From the, realm of canned music and canned entertainment in the form of talkies, the scholastic world may soon expect to find that canned education may be easily transported from the laboratories of the great scientists to countless classrooms throughout the United States.
There have always been advocates of the theory of visual education, a medium of teaching which has only recently been developed to any considerable extent. It has been difficult, naturally enough, to supply adequate funds to maintain an establishment devoted to producing instructive films. Such films are of course rented to schools and institutions as near the cost of production as possible, and the profits are not large as compared with the amount of money invested in the business.
Dr. Woodworth's bright predictions as to the future of the visual method of education, particularly in relation to the sciences, shows that the efforts of the University Film Foundation have not been misdirected. The films which can be made here under the best conditions of scientific research will be of the greatest value to those schools and colleges, which are not able to provide the necessary equipment to conduct research on their own behalf. Prominent scientists who have formerly only been able to reach a small number of students, now find that their discoveries and experiments maybe re-enacted time and again, before a vastly widened audience.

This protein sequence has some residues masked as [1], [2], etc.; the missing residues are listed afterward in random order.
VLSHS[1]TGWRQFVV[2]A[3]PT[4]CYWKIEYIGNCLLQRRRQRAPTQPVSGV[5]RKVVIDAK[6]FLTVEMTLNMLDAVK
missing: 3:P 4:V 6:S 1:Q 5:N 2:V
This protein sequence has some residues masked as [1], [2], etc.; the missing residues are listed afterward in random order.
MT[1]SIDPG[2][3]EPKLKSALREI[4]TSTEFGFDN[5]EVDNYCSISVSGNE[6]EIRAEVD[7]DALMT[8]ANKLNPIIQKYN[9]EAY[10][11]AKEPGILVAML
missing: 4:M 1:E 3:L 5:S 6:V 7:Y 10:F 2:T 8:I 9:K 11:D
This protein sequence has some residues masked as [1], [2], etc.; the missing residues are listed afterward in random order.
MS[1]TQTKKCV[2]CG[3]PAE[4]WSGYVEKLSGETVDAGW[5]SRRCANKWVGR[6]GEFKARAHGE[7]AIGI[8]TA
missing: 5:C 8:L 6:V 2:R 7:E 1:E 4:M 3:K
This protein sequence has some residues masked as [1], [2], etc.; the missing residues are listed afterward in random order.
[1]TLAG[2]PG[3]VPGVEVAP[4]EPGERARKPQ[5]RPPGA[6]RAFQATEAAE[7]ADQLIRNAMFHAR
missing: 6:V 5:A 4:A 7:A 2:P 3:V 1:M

Whether some phases of the teaching of the arts, as well as the sciences can be brought within the scope of this new method remains still undetermined. Whatever the answer, it is fairly certain that the future will see specialized instruction broadcast through the medium of moving pictures.